|The Skinny UK|
As I've written on the blog before, metal (largely black metal) isn't my bag. In many ways it’s my own version of reggae or country; two genres people commonly dismiss as sounding "samey." It's not a problem with black metal being typically violent music, Death Grips are one of my favorite bands, but how it’s constructed. To undiscerning metal ears, which mine unquestionably are, one ear-piercing howl or heart palpitating blastbeat is indistinguishable from another. Words are largely unrecognizable and to someone who places a premium on lyrics, that’s incredibly frustrating. So instead of pushing through to the other side of the suffocating music, I turn off because there's nothing for me to cling to.
All of that said, San Francisco black metal/post-rock/shoegaze experimenters Deafheaven's set to a small, but intimate crowd at Lawrence's Granada Theater was a revelation. I was drawn entirely to the show by their 2013 record Sunbather, which was one of my 10 favorite albums of last year and sat at number one on aggregating site Metacritic's 2013 list. It's a sublime album, sui generis in construction but eerily familiar. Meandering, Modest Mouse like guitar lines will explode into power soloing. Pianos dawdle for a spell then disappear into a fog of galloping bass and flailing percussion. George Clarke's distanced, often heartbreaking envy of those with money is delivered in a banshee wail. Sunbather doesn't so much rewrite the rules of what black metal can be, it throws the book into a shredder then sets the scraps on fire.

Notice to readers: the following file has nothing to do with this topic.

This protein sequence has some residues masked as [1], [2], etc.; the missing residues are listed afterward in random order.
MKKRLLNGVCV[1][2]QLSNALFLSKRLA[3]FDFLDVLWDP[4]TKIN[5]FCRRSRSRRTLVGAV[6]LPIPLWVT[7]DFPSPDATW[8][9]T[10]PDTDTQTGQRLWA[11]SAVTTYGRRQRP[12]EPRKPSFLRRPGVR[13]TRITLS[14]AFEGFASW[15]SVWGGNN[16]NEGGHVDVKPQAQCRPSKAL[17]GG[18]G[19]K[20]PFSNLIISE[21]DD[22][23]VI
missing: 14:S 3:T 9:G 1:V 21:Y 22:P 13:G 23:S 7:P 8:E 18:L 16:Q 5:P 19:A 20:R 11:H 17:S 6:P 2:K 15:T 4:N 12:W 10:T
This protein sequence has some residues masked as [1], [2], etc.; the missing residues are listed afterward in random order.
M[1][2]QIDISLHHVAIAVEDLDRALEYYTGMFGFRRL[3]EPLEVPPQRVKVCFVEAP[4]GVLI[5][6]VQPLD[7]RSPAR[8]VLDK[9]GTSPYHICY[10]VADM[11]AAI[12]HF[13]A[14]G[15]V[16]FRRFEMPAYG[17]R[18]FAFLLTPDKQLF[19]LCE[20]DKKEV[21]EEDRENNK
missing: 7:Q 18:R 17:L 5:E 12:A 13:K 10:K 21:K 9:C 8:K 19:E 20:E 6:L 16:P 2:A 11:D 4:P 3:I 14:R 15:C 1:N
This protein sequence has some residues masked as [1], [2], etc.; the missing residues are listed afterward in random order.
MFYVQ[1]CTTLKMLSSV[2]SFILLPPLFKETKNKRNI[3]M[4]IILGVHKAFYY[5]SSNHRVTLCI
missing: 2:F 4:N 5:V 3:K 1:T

And fortunately for me and those fervent metal heads in attendance, the quintet's main-set drew entirely from the game-changing release. "Dream House"'s heavily arpeggiated chords had Clarke "screaming" in a near whisper as he ruminated on "sober restlessness." They were less the exhortations of a black metal singer and closer to a cat's inaudible death screeches. Sunbather's title track saw the morbidly dressed frontman flapping across the stage as the two guitar attack crushed the bones of the common man "down to yellow." For captaining such chaos, Clarke has a remarkable stage presence. His hands would curl up in a manner reminiscent of Magneto's flight routine and command the small crowd to rival his screams. There a certain cultishness to it, robotically disciplined but remarkably passionate.
The band's bloodstained passion dripped continuously throughout the 60-plus minute set. You'd have to have passion to play songs that stretch to 8 or 9 minutes at a time. And any time their love of "violence" seemed unable to carry them over another wall of noise, Sunbather's interstitial passages of flanging guitar arrived on time. They weren't there simply as a breather though. Each My Bloody Valentine inspired echo was meant as a contrast; a sign that any beauty we eek out of our "short" lives is impossible without the occasional brutality.
I brought a friend of mine to the show who is also indifferent to more violent strands of heavy metal. Zach had largely come to see Arkansas doom metal band Pallbearer, whose set was riff manna from heaven to a starving crowd. They debuted two new tracks from their highly anticipated album Foundations of Burden, which figures to be one of metal's most important releases in 2014. Immediately after their set we could only say how "rad" it was. When the entire grueling night ended, he didn't have the same things to say about Deafheaven, but there was admittance to how powerful they were live. More than any other descriptor, that might be the most apt. Deafheaven’s a powerful band and they masterfully wield that power.
1. "Dream House"
4. "Please Remember"
7. "The Pecan Tree"
(Original review posted for Demencha Magazine)